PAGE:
Where are stocks headed? Look to the yen.

The yen is in free fall—and that could be good news for U.S. stocks.

In the past month, the Japanese currency has tumbled around 10 percent versus the dollar as a combination of bad economic numbers out of Japan and a growing U.S. economy has traders snapping up dollars and tossing out yen. Japan's economy remains weak despite Prime Minister Shinzo Abe's fiscal stimulus efforts. Abe has called for snap elections to gain support for his policies, dubbed "Abenomics."

"As long as there is divergent monetary policy between Japan and the U.S., this is going to continue," said Gina Sanchez, founder Chantico Global. "We have a situation where we see continuing stimulus in Japan and we're looking for the potential for the first rate hike coming in 2015 in the U.S. Those just don't really support anything other than a weak yen."

(Read: Asian shares higher as Japan dissolves parliament)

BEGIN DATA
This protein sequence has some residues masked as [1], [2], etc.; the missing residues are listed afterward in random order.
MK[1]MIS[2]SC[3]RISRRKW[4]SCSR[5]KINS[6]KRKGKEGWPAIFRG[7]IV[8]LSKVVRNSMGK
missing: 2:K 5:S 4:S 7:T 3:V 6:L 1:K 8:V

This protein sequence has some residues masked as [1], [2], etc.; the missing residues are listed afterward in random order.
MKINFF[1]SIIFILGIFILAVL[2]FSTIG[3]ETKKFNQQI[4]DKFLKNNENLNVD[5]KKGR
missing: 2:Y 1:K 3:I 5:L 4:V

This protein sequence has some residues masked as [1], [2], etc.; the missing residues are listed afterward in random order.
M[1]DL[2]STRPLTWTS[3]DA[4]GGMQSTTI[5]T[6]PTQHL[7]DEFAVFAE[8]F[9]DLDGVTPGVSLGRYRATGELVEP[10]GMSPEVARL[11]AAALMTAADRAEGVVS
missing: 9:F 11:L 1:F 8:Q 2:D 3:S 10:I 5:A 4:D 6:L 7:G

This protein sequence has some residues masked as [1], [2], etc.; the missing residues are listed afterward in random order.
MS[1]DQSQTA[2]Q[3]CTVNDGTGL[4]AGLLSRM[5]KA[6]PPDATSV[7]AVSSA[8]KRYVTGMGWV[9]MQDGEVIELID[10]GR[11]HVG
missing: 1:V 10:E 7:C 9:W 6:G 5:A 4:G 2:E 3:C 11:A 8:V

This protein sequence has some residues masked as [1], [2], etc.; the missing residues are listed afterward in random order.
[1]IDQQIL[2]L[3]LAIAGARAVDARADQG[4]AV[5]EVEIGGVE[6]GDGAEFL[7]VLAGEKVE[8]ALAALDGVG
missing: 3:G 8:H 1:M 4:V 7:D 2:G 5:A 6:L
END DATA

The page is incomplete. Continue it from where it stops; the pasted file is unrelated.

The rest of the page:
The technicals also are signaling the dollar gaining against the yen, based on the chart work of Todd Gordon, founder of TradingAnalysis.com.

Looking at a 20-year chart of the dollar in yen terms, Gordon sees the greenback breaking out above a resistance that was in place since the late 1990s. "Dollar-yen has broken a long-term downtrend resistance around the 108 level," he said. "That is going to be viewed now as support. On the topside, we are looking to target the 2006 high at about 123."

That level—123 yen to the dollar—is particularly significant, according to Gordon. "Remember, 2006 is what really started the credit crisis decline," he said. Gordon notes that a return to 123 yen would place the dollar back to its pre-financial-crisis value.

This matters for U.S. investors as the dollar-yen exchange rate has been a fairly accurate forecaster of U.S. equities over the past few years. Gordon points out that the dollar's rise against the yen has coincided with a climb in the U.S. equities market.

(See: CNBC's Asia-Pacific news)

"Dollar-yen is actually very closely tracking the S&P 500," he said. "We have a U.S. Fed on the verge of a rate hike as the Bank of Japan is fully behind quantitative easing, weakening up the yen."

According to Gordon, that could be bullish for U.S. stocks.

"U.S. investors long equities want to continue to see the dollar strengthen against the yen," he added.

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